Oncotarget 2015 Feb;6(5):3071-84
Ludwig Boltzmann Cluster Oncology, Medical University of Vienna, Austria.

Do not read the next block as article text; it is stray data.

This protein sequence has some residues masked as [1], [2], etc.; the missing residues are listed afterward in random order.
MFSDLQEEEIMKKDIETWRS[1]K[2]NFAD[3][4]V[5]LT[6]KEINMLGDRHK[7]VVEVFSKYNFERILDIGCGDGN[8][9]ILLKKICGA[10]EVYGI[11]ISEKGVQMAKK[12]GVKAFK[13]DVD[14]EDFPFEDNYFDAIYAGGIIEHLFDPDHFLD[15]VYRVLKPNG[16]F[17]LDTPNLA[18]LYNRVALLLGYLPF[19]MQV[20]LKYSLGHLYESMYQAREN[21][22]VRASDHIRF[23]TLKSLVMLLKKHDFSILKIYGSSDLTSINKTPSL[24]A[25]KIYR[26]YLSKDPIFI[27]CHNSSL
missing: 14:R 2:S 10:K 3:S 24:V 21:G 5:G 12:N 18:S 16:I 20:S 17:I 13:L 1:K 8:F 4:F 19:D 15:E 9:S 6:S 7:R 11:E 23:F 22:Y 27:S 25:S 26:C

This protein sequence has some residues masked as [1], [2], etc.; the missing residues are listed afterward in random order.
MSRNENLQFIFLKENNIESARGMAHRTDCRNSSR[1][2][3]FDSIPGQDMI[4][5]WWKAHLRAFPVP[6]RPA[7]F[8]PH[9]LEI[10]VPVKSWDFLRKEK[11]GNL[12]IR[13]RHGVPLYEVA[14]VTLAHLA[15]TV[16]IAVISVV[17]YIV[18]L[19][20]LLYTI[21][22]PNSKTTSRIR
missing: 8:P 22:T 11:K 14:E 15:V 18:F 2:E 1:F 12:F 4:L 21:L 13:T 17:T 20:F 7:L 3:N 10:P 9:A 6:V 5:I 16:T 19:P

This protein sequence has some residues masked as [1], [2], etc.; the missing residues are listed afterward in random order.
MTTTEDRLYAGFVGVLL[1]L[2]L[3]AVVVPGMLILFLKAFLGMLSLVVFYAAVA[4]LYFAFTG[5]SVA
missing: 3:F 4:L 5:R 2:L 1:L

Although mast cells (MC) play an important role in allergic reactions, their physiologic role remains unknown. In mice, several models of MC-deficiency have been developed. However, no comparable human model is available. We examined the in vitro- and in vivo effects of the KIT-targeting drug imatinib on growth and development of human MC. Imatinib was found to inhibit stem cell factor (SCF)-induced differentiation of MC in long-term suspension cultures (IC50: 0.01 µM). Correspondingly, long-term treatment of chronic myeloid leukemia (CML) patients with imatinib (400 mg/day) resulted in a marked decrease in MC. In patients with continuous complete molecular response during therapy, bone marrow MC decreased to less than 5% of pre-treatment values, and also serum tryptase concentrations decreased significantly (pre-treatment: 32.0 ± 11.1 ng/ml; post-therapy: 3.4 ± 1.8, p<0.01). Other myeloid lineages, known to develop independently of KIT, were not affected by imatinib-therapy. Imatinib also produced a substantial decrease in MC-development in mice. However, no clinical syndrome attributable to drug-induced MC-deficiency was recorded in our CML patients. Together, imatinib suppresses MC production in vitro and in vivo. However, drug-induced MC depletion is not accompanied by adverse clinical events, suggesting that MC are less relevant to homeostasis in healthy tissues than we assumed so far.